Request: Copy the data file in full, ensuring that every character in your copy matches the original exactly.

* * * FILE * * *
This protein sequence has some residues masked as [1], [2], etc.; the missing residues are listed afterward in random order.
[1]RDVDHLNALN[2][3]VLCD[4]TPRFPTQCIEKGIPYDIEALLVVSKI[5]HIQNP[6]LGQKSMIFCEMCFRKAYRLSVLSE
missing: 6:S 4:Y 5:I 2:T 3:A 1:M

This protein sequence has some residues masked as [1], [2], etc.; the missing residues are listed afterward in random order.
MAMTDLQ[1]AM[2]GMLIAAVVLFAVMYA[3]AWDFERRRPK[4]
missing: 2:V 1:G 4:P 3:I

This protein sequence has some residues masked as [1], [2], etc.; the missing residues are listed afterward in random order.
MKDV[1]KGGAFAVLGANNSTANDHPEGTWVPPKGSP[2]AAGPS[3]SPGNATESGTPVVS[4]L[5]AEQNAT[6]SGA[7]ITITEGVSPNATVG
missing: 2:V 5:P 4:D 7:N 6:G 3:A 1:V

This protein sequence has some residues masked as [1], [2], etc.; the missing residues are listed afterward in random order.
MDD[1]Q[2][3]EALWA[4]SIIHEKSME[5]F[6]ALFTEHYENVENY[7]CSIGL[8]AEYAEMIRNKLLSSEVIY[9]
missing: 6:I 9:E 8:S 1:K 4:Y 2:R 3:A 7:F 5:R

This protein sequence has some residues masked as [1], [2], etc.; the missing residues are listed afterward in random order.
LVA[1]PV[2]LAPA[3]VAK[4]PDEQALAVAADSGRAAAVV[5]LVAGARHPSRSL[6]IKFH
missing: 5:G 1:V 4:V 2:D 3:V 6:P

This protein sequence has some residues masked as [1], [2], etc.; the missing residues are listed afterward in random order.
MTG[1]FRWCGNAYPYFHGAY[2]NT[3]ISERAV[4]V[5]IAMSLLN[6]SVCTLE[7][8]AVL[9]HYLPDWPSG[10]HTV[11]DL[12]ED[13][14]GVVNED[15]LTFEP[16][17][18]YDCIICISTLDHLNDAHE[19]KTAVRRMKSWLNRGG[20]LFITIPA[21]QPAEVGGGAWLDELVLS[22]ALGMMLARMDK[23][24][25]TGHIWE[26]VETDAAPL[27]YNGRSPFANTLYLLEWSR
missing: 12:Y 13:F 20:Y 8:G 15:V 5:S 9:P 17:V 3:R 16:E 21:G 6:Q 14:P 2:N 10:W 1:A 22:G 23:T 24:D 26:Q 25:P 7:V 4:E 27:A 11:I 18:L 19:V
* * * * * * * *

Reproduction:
This protein sequence has some residues masked as [1], [2], etc.; the missing residues are listed afterward in random order.
[1]RDVDHLNALN[2][3]VLCD[4]TPRFPTQCIEKGIPYDIEALLVVSKI[5]HIQNP[6]LGQKSMIFCEMCFRKAYRLSVLSE
missing: 6:S 4:Y 5:I 2:T 3:A 1:M

This protein sequence has some residues masked as [1], [2], etc.; the missing residues are listed afterward in random order.
MAMTDLQ[1]AM[2]GMLIAAVVLFAVMYA[3]AWDFERRRPK[4]
missing: 2:V 1:G 4:P 3:I

This protein sequence has some residues masked as [1], [2], etc.; the missing residues are listed afterward in random order.
MKDV[1]KGGAFAVLGANNSTANDHPEGTWVPPKGSP[2]AAGPS[3]SPGNATESGTPVVS[4]L[5]AEQNAT[6]SGA[7]ITITEGVSPNATVG
missing: 2:V 5:P 4:D 7:N 6:G 3:A 1:V

This protein sequence has some residues masked as [1], [2], etc.; the missing residues are listed afterward in random order.
MDD[1]Q[2][3]EALWA[4]SIIHEKSME[5]F[6]ALFTEHYENVENY[7]CSIGL[8]AEYAEMIRNKLLSSEVIY[9]
missing: 6:I 9:E 8:S 1:K 4:Y 2:R 3:A 7:F 5:R

This protein sequence has some residues masked as [1], [2], etc.; the missing residues are listed afterward in random order.
LVA[1]PV[2]LAPA[3]VAK[4]PDEQALAVAADSGRAAAVV[5]LVAGARHPSRSL[6]IKFH
missing: 5:G 1:V 4:V 2:D 3:V 6:P

This protein sequence has some residues masked as [1], [2], etc.; the missing residues are listed afterward in random order.
MTG[1]FRWCGNAYPYFHGAY[2]NT[3]ISERAV[4]V[5]IAMSLLN[6]SVCTLE[7][8]AVL[9]HYLPDWPSG[10]HTV[11]DL[12]ED[13][14]GVVNED[15]LTFEP[16][17][18]YDCIICISTLDHLNDAHE[19]KTAVRRMKSWLNRGG[20]LFITIPA[21]QPAEVGGGAWLDELVLS[22]ALGMMLARMDK[23][24][25]TGHIWE[26]VETDAAPL[27]YNGRSPFANTLYLLEWSR
missing: 12:Y 13:F 20:Y 8:G 15:V 5:S 9:P 17:V 3:R 16:E 21:G 6:Q 14:P 2:N 10:W 1:A 22:G 23:T 24:D 26:Q 25:P 7:V 4:E 27:A 11:I 18:L 19:V